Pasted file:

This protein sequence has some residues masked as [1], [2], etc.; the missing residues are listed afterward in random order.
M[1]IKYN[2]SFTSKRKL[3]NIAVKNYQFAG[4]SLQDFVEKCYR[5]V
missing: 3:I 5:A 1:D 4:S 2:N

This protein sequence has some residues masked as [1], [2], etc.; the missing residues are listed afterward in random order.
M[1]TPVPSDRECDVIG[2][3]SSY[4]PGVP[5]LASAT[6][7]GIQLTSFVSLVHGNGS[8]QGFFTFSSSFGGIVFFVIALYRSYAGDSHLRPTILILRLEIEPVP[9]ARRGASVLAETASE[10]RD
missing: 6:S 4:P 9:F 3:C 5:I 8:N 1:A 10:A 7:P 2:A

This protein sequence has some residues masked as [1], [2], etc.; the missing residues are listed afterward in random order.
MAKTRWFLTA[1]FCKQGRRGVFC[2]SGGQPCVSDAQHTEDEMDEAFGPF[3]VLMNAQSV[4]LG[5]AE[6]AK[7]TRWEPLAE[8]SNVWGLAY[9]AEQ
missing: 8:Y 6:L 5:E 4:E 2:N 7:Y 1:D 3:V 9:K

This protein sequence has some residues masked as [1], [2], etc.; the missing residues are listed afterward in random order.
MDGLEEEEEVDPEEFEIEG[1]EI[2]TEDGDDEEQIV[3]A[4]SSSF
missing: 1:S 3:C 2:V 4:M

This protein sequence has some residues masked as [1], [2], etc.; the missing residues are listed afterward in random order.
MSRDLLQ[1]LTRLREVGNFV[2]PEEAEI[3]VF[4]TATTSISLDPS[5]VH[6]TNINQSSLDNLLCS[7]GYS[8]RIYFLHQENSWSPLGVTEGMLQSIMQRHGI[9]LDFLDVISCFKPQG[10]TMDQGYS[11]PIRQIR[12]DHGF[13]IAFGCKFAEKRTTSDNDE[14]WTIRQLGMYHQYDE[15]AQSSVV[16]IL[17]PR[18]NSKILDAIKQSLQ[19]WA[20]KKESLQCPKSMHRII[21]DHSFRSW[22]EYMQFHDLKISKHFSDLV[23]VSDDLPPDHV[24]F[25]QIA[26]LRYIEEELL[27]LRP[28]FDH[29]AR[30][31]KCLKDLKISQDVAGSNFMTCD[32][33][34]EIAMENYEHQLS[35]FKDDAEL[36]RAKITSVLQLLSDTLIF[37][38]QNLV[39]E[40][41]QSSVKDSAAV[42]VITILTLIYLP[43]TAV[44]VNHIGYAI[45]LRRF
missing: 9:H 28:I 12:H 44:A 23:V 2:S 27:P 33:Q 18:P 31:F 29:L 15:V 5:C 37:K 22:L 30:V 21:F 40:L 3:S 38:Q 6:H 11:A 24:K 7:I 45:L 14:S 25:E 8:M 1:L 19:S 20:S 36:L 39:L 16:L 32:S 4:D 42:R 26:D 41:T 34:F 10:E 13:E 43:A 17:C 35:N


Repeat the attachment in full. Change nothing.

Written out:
This protein sequence has some residues masked as [1], [2], etc.; the missing residues are listed afterward in random order.
M[1]IKYN[2]SFTSKRKL[3]NIAVKNYQFAG[4]SLQDFVEKCYR[5]V
missing: 3:I 5:A 1:D 4:S 2:N

This protein sequence has some residues masked as [1], [2], etc.; the missing residues are listed afterward in random order.
M[1]TPVPSDRECDVIG[2][3]SSY[4]PGVP[5]LASAT[6][7]GIQLTSFVSLVHGNGS[8]QGFFTFSSSFGGIVFFVIALYRSYAGDSHLRPTILILRLEIEPVP[9]ARRGASVLAETASE[10]RD
missing: 6:S 4:P 9:F 3:C 5:I 8:N 1:A 10:A 7:P 2:A

This protein sequence has some residues masked as [1], [2], etc.; the missing residues are listed afterward in random order.
MAKTRWFLTA[1]FCKQGRRGVFC[2]SGGQPCVSDAQHTEDEMDEAFGPF[3]VLMNAQSV[4]LG[5]AE[6]AK[7]TRWEPLAE[8]SNVWGLAY[9]AEQ
missing: 8:Y 6:L 5:E 4:E 2:N 7:Y 1:D 3:V 9:K

This protein sequence has some residues masked as [1], [2], etc.; the missing residues are listed afterward in random order.
MDGLEEEEEVDPEEFEIEG[1]EI[2]TEDGDDEEQIV[3]A[4]SSSF
missing: 1:S 3:C 2:V 4:M

This protein sequence has some residues masked as [1], [2], etc.; the missing residues are listed afterward in random order.
MSRDLLQ[1]LTRLREVGNFV[2]PEEAEI[3]VF[4]TATTSISLDPS[5]VH[6]TNINQSSLDNLLCS[7]GYS[8]RIYFLHQENSWSPLGVTEGMLQSIMQRHGI[9]LDFLDVISCFKPQG[10]TMDQGYS[11]PIRQIR[12]DHGF[13]IAFGCKFAEKRTTSDNDE[14]WTIRQLGMYHQYDE[15]AQSSVV[16]IL[17]PR[18]NSKILDAIKQSLQ[19]WA[20]KKESLQCPKSMHRII[21]DHSFRSW[22]EYMQFHDLKISKHFSDLV[23]VSDDLPPDHV[24]F[25]QIA[26]LRYIEEELL[27]LRP[28]FDH[29]AR[30][31]KCLKDLKISQDVAGSNFMTCD[32][33][34]EIAMENYEHQLS[35]FKDDAEL[36]RAKITSVLQLLSDTLIF[37][38]QNLV[39]E[40][41]QSSVKDSAAV[42]VITILTLIYLP[43]TAV[44]VNHIGYAI[45]LRRF
missing: 9:H 28:I 12:H 44:A 23:V 2:S 27:P 33:Q 18:P 31:F 29:L 15:V 5:C 37:K 22:L 30:V 21:F 40:L 3:S 38:Q 6:H 11:A 24:K 7:I 45:L 14:S 25:E 8:M 1:L 19:S 20:S 36:L 39:L 16:L 32:S 4:D 42:R 26:D 41:T 34:F 10:E 13:E 43:A 17:C 35:N